Because Wilmington’s recent spate of gun violence has residents from every walk of life concerned, City Councilman and UNCW political science professor Earl Sheridan corralled some university colleagues for a community panel event. WHQR’s Katie O’Reilly reports that Wednesday night’s discussion often landed on another local hot button: public education.
WHQR's news director Rachel Lewis Hilburn spoke with Elizabeth Hudson about her collection of personal essays, Wish You Were Here. The two speak about essays, process, mining memory, and Hudson gives an excellent short reading from her collection. Hudson reads tonight, 7 PM, at Pomegranate Books.
Elizabeth Hudson Reading and Book-Signing Thursday, November 14th -7PM at Pomegranate Books 4418 Park Avenue Wilmington, NC
The film Bound By Sea will show Saturday, 10AM, at the Thalian Main Stage during the Cucalorus Film Festival. Guest host Pat Marriott interviewed Nate Daniel and Jack Viorel, the filmmakers and one of the stars of the locally produced movie. For more information on the film and the Cucalorus festival visit the Bound By Sea webpage on the Cucolorus website.
The Sierra Club hosted about 50 locals to a boat tour up the Cape Fear River this past Saturday. The destination was Duke's Sutton Plant, and the group brought on board speakers who touched on river ecology and current water quality issues.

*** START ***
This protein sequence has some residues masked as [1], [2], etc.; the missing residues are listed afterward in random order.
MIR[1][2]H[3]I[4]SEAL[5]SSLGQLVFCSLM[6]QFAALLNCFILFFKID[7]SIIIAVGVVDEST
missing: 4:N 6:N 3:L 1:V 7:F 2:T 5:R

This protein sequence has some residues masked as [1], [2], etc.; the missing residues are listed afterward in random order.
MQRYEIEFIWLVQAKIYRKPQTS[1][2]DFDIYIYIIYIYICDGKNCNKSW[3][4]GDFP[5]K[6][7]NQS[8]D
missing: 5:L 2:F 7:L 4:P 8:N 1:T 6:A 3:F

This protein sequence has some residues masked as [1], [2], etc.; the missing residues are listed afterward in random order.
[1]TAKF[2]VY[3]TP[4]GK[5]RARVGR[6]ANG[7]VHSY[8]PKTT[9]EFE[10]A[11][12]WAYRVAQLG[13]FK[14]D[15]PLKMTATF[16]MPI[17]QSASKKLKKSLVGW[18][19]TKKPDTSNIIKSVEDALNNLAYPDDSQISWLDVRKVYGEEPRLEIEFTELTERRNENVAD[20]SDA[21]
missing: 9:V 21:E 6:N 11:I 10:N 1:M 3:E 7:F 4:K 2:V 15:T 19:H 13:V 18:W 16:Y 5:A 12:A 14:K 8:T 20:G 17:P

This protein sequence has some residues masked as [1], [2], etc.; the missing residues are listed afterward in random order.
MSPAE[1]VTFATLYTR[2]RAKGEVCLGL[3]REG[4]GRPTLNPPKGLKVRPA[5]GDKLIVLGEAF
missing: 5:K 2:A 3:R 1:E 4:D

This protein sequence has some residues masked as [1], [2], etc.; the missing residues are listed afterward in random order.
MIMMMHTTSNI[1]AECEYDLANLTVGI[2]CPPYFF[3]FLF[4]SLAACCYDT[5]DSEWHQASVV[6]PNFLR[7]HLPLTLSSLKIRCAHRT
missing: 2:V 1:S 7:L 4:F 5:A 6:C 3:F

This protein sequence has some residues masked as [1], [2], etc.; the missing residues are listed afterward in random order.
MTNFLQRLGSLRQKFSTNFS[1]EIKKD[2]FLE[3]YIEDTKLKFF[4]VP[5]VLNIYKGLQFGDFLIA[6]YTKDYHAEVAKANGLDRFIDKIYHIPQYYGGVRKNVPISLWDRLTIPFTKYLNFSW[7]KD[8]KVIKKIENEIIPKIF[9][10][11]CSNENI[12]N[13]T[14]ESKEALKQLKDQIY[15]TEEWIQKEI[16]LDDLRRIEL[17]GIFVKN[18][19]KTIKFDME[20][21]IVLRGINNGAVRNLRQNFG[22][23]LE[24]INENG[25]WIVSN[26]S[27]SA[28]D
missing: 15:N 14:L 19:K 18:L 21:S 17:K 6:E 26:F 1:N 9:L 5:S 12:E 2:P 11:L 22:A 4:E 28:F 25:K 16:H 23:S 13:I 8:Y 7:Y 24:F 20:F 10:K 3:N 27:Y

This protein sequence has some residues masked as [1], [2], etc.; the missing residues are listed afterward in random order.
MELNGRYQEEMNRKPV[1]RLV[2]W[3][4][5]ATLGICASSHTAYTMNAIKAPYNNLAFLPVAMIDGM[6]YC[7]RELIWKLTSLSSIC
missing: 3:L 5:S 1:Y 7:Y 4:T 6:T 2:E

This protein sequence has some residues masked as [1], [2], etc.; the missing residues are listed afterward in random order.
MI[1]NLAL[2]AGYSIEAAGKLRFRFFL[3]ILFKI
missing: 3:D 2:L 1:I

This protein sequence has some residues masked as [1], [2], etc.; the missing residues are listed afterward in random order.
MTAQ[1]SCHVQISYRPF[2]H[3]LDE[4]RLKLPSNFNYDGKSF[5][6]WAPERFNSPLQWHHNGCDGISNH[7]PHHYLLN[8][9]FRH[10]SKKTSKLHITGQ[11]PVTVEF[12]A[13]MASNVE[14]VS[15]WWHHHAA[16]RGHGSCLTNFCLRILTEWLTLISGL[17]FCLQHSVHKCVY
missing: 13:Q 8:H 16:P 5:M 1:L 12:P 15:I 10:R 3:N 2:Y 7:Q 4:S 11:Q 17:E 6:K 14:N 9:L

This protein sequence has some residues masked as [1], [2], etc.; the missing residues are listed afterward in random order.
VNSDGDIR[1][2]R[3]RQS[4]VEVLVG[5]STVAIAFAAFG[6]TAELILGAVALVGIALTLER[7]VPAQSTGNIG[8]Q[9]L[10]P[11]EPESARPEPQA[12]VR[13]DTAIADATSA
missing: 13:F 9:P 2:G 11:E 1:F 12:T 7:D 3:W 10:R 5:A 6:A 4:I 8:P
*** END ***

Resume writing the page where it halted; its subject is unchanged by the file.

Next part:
This December, Duke Energy Progress will retire the coal units at Wilmington’s Sutton Plant, and switch to more energy-efficient natural gas operations. But while those coal units are being decommissioned, Duke will keep their ash basins operational for what they say is a short time. However, local environmental advocates are pushing to excavate the ash immediately, as they say its chemical components could pose public health threats. WHQR’s Katie O’Reilly reports that the Sierra Club and Cape Fear River Watch have teamed up to launch a petition demanding a timetable from Duke.
As of 8:40am, we have recovered the Morning Edition feed. There was a problem at NPR's headquarters in Washington DC and they were unable to feed Morning Edition to member stations. The problem was system wide and we have not yet been notified by NPR of the cause. We'll update you as soon as possible.
We apologize for the inconvenience and hope you enjoyed the beautiful classical music and local news in the meantime.